As Ohio-based City Barbeque opens its first Georgia restaurant this month in Decatur it faces serious competition. The 404 and 770 area codes alone list more than 100 barbecue restaurants, according to restaurantguideatlanta.com.
In addition, the booming Suburban Plaza development along North Decatur Road and Scott Boulevard in which the new restaurant is located now offers a wealth of dining choices.
Still, Cierra More, regional marketing manager with City Barbeque, said the restaurant is up to the challenge. “We are dedicated to hospitality. We want every customer who comes in to have not just great food, but a great experience.’
Frank Pizzo, a partner and director of training at City Barbeque, said the concept is people getting together to have a great time enjoying “America’s food.”
“That’s why we named it City Barbeque. We think of the community of people we serve as a city. It is a place where the community can gather together and enjoy barbecue. We know that there are lots of barbecue options out there, but we believe we stand up to anybody’s. It not our job to tell people what’s good; it’s our job to be good at what we do. What we do is authentic craft barbecue done the right way with no shortcuts.”
The City Barbeque that is to open soon in Decatur gave locals a chance to decide for themselves at a pre-opening VIP event that offered invitation-only free meals on Sept. 15.
“I stopped by last week to try their barbecue and they told me they weren’t open yet, but they gave me an invitation to the VIP event,” said guest Karyn Wise, who lives in Stone Mountain, but often drives through Decatur en route from work.
An employee of a bank in Kennesaw, Wise said she rarely has time to cook for her family and is always on the lookout for good restaurant options. Barbecue, she said, is among her favorites. She approved the food at City Barbeque, adding that she likes to try restaurants several times to be sure the quality is consistent before deciding whether to become a regular.
Americans take barbecue so seriously that the United States Department of Agriculture in 1984 created an official definition. Still, barbecue aficionados debate which region produces the best and argue the authenticity of techniques, seasoning and cuts of meat.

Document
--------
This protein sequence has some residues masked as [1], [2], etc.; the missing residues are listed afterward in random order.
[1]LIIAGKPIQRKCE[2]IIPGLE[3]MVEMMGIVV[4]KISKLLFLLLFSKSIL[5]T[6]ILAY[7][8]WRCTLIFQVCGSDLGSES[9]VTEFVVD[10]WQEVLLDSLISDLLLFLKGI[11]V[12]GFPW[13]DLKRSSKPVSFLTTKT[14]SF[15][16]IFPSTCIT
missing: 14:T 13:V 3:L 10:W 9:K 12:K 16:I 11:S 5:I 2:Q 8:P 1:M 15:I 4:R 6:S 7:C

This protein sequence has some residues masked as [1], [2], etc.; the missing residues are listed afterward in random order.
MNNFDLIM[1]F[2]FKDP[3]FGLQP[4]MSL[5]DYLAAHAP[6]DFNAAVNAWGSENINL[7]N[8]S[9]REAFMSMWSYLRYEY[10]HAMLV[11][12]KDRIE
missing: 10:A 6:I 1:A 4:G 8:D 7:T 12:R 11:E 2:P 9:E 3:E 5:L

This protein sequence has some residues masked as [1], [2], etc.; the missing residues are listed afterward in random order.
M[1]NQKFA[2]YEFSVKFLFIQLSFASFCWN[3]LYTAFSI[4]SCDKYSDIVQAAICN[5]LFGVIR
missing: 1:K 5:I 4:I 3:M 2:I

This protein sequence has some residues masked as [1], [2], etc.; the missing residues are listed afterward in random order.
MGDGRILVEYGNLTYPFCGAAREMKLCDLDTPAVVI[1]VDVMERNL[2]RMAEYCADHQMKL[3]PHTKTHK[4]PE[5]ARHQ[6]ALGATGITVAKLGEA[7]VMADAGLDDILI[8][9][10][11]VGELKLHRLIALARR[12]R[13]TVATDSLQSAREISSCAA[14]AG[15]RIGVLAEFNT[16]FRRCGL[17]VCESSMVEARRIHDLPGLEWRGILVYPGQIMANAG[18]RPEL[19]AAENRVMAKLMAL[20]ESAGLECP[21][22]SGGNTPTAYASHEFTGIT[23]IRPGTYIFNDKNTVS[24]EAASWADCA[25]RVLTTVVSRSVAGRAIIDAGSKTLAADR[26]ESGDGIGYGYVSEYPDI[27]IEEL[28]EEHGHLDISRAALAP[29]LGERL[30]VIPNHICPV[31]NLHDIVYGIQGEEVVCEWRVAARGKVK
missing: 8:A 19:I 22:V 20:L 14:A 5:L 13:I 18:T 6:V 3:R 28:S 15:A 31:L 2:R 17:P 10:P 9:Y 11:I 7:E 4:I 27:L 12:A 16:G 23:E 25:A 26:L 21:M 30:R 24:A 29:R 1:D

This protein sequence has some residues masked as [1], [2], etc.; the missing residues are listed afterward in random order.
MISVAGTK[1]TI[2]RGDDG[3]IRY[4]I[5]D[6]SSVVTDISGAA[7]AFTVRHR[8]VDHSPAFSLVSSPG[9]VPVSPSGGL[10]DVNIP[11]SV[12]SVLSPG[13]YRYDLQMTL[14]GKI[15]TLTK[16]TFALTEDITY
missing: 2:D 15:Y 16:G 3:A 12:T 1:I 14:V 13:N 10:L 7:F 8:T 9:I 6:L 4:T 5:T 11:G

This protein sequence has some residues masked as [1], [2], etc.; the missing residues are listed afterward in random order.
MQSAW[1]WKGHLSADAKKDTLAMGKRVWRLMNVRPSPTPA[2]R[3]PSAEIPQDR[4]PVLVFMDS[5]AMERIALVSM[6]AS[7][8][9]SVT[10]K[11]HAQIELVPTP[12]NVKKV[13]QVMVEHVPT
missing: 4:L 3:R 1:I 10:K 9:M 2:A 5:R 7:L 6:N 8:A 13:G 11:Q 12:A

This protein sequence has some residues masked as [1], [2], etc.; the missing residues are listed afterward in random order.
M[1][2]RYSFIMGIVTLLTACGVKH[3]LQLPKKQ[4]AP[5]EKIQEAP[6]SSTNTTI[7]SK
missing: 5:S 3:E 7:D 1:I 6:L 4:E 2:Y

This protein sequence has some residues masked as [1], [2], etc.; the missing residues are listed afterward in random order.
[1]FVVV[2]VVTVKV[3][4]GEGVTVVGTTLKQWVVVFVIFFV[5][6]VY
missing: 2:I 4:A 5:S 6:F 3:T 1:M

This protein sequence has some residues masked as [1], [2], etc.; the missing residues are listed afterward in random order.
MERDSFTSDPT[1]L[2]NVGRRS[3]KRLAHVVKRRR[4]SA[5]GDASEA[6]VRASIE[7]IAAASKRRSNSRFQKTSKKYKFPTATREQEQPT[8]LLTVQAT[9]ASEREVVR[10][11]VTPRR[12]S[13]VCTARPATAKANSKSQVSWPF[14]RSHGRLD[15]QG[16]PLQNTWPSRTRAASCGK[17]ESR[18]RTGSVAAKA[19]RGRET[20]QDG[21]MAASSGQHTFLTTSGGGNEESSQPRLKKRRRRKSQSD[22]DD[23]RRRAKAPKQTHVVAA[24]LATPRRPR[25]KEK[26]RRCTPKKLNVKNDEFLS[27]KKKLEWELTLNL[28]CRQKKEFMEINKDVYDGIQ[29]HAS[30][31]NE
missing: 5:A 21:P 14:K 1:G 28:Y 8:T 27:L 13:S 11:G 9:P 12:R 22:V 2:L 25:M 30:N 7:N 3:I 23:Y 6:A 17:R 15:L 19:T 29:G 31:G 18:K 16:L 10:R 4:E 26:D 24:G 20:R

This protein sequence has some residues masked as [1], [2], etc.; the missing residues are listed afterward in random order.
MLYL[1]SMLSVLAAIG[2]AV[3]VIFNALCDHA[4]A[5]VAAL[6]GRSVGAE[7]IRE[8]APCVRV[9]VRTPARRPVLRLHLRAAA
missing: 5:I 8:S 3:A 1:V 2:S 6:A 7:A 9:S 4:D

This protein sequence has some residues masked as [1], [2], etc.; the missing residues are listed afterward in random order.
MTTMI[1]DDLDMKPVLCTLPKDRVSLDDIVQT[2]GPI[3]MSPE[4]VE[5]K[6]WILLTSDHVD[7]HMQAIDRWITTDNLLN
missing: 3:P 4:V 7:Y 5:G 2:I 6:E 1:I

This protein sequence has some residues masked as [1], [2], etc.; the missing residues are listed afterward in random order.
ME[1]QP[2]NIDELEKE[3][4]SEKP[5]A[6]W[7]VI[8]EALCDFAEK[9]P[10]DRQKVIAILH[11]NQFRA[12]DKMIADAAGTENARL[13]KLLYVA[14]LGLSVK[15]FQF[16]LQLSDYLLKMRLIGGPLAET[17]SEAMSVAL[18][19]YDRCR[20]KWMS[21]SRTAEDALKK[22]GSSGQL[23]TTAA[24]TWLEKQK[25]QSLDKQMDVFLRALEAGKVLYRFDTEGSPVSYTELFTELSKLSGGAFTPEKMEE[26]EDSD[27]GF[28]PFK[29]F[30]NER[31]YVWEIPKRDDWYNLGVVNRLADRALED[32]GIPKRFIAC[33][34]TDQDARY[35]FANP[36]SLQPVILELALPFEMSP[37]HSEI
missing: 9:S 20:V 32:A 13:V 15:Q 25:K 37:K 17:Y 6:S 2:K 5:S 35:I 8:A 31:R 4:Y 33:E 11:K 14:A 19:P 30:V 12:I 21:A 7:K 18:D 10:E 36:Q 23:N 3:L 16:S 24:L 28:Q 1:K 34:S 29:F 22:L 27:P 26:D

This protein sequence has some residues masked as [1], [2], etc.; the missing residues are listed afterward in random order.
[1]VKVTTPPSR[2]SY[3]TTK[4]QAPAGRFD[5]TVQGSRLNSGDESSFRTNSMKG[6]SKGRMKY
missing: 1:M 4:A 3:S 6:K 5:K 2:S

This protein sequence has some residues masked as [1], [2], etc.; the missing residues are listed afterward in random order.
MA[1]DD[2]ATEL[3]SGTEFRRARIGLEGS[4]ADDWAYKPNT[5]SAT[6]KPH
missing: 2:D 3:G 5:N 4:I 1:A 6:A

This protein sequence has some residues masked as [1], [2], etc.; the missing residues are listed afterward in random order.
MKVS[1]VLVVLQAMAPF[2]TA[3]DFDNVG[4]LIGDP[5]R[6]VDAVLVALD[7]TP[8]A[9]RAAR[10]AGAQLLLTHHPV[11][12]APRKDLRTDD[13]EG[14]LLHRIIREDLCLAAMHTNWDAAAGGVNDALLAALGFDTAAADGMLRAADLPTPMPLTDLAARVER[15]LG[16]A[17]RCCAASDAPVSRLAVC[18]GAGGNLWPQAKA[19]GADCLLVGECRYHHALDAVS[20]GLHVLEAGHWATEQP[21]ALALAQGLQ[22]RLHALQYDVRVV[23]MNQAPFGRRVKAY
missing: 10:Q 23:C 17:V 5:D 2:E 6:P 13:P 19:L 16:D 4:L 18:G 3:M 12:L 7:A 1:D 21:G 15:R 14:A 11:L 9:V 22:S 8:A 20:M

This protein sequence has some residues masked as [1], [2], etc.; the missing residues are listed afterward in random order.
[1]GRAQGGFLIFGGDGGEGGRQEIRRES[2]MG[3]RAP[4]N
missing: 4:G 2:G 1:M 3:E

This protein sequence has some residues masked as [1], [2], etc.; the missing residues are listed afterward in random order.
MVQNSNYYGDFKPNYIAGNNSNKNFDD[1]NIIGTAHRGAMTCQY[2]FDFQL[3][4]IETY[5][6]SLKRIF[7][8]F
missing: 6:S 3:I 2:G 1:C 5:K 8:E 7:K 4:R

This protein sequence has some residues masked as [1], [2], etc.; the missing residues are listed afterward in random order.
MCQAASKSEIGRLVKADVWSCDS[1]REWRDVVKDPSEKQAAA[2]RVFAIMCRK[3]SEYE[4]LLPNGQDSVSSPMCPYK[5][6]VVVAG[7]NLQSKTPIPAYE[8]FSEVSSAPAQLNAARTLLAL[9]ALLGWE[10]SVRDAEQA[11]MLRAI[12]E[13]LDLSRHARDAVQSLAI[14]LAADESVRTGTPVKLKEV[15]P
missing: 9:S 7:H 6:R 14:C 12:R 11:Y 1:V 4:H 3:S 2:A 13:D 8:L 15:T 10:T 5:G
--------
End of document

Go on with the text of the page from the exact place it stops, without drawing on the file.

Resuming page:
City Barbeque’s website says the founders sampled styles around the country before developing their own products, adding, “As artisans ourselves, we have also added our own creativity to the process. No doubt, folks get pretty riled up when you mention which region has the best barbecue. We’d rather not get into that fight. You’ll certainly catch hints of Texas, Kansas City, North Carolina, and Memphis in our ‘que.”
“We don’t think great barbecue should be limited by geography. We bring the best of all the regional favorites,” Pizzo said.
There’s no beef-or-pork debate since City Barbeque offers both as well as chicken, turkey and sausages. Barbecue sauces also can vary greatly with some sweet, some hot and spicy, some mustardy with a seemingly infinite range of combinations.
City Barbeque also doesn’t play favorites among sauces, offering approximately 10 types, including a vinegary concoction called swine wine.
At a sauce bar, customers can choose or combine sauces. “For us,” Pizzo said, “sauce is just a condiment. It’s the way we prepare the meat that makes the difference.” Each restaurant has a “pit boss” responsible for quality of its offerings.
Meats, he said, are smoked on-site at each restaurant and hand rubbed with spices in a process that can take more than 18 hours. “We give our food the same attention we would give it if we were preparing it for our own family. Everything is made from scratch, including chicken stock and the whipped cream in our desserts.”
Pizzo said every restaurant is company owned to assure consistent standards. “I know you should never say ‘never,’ but I can’t imagine us ever deciding to franchise.”
In addition to the new eatery in Decatur, there are 36 City Barbeque restaurants in Ohio, North Carolina, Kentucky, and Indiana. “We plan to open others in the Atlanta area, but there’s no schedule,” Pizzo said. “We take our time and make a move when it feels right.”
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